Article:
Shares of CarMax (KMX US) traded down as much as 3% yesterday before ending the day up 1% after CNBC host Scott Wapner tweeted that legendary short seller Jim Chanos of Kynikos Associates may have recently initiated a short position in the pre-owned automobile retailer. The intriguing part about this CNBC report is that short interest has been on the downtrend in CarMax over the past 3 months, so if the report is correct, Chanos is getting in the driver’s seat after others have left.
S3 is forecasting real-time short interest exposure, i.e. real money at risk, in CarMax to be at $1.1 billion currently, or approximately 9.25% of float. This would equate to a 32% decrease from November, when short interest exposure was reported to be $1.6 billion, or 15% of float. The price of CarMax shares have traded 16% higher since November, resulting in a mark-to-market paper loss of $225.8 million to short sellers, net of financing fees, to borrow the stock and maintain their positions.
One would need to go back to October of 2015 to find the last time short interest exposure was below the $1 billion threshold, and quantity of shares out on loan to borrowers below 17 million. At the current pace, prior to the Chanos report, there was a good chance short interest would have revisited these lows as buy-to-covers continued. Taking a look at real-time borrowing activity in the securities lending market today, we are witnessing a skew to renewed shorting.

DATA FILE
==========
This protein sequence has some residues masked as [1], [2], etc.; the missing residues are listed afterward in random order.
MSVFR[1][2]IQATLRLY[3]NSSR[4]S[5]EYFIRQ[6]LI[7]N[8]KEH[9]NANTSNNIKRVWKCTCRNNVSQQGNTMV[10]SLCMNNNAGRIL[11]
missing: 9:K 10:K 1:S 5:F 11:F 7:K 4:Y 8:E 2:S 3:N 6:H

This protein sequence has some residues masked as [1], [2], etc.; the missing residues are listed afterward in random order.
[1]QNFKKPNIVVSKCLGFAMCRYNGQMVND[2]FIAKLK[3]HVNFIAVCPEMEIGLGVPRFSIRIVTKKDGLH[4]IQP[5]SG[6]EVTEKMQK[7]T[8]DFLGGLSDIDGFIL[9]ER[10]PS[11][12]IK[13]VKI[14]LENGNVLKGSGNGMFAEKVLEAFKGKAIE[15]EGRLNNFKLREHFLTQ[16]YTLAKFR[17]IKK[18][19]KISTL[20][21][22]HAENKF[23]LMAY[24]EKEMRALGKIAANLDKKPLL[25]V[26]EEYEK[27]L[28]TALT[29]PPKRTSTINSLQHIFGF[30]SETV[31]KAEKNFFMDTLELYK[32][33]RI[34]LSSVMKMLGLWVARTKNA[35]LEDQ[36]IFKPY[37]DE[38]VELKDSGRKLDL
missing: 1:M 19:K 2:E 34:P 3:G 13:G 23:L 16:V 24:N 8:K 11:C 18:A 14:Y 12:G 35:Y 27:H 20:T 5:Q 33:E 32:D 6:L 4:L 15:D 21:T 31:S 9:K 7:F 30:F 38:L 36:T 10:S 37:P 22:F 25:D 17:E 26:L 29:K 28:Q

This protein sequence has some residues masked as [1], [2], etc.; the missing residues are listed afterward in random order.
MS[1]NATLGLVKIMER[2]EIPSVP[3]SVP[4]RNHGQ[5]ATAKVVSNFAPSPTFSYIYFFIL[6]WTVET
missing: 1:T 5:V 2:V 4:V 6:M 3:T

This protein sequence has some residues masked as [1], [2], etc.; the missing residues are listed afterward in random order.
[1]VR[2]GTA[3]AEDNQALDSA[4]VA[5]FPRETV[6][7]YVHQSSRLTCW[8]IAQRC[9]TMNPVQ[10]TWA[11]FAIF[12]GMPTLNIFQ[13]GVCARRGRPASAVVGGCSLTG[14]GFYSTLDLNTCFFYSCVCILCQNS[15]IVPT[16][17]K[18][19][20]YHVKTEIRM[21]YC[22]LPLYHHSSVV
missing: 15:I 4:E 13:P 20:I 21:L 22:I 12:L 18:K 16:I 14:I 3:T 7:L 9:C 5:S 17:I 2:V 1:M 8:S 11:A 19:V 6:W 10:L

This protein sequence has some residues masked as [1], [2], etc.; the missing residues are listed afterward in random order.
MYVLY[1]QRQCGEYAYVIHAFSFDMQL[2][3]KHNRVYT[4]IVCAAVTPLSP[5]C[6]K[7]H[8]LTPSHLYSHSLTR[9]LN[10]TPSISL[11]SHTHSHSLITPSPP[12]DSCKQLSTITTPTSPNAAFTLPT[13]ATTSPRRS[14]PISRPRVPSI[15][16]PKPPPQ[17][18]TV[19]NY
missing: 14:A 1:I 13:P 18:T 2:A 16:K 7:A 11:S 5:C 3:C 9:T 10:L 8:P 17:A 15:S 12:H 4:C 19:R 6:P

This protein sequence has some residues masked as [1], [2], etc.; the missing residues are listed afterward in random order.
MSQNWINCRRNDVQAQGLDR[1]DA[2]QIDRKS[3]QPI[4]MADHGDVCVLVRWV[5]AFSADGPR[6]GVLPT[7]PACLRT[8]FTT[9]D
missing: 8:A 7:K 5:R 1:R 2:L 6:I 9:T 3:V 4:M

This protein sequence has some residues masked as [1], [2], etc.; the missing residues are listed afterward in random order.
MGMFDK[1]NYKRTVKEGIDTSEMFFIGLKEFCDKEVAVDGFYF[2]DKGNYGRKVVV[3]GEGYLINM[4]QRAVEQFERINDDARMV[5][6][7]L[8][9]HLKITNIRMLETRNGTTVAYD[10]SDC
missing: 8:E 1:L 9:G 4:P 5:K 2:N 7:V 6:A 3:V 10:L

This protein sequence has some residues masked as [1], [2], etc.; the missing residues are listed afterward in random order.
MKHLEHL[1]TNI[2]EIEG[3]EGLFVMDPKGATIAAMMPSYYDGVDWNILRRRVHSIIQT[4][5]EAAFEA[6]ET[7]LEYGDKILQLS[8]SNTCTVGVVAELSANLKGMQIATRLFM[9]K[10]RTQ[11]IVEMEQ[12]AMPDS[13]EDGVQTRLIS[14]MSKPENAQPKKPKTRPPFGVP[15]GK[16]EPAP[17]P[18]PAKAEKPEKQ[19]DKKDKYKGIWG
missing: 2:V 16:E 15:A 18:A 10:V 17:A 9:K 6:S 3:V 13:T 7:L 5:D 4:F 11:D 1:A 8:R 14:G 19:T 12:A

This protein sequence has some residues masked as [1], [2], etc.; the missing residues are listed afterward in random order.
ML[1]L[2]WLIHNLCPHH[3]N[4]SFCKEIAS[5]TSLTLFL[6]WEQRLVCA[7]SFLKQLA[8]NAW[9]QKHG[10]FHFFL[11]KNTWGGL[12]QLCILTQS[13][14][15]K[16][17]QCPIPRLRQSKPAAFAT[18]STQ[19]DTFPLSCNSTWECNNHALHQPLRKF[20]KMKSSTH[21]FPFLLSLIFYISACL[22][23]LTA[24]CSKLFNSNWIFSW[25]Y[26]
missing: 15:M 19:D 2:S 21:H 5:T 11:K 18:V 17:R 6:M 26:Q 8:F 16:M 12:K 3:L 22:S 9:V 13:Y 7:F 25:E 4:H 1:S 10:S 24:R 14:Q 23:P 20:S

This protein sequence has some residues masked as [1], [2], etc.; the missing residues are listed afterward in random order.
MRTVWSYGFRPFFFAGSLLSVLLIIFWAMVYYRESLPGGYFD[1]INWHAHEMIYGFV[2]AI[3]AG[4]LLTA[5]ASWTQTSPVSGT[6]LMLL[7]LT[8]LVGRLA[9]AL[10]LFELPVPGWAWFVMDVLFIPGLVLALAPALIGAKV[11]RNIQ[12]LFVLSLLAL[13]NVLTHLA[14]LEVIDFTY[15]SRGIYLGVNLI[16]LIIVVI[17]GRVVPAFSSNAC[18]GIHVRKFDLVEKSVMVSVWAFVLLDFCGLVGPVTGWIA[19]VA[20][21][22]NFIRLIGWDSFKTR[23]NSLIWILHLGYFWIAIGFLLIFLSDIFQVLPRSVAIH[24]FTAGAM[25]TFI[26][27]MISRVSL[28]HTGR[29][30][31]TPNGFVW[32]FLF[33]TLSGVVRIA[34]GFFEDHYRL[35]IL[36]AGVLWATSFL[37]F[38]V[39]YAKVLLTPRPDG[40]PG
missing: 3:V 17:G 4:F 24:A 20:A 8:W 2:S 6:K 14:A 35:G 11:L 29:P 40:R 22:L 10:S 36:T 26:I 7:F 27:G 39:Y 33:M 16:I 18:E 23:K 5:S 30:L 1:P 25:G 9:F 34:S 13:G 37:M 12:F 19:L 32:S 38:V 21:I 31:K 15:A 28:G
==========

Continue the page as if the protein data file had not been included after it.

It will be interesting to see if Chanos discloses whether he is indeed bearish on CarMax as he historically has divulged certain shorts - including Tesla, Caterpillar and Lending Club recently. In the interim, we are starting to see an initial reaction with shorts starting to shift gears, and interest revving back up.
For more information on the above analysis, please contact:
Matthew Unterman, Director, S3 Partners, LLC
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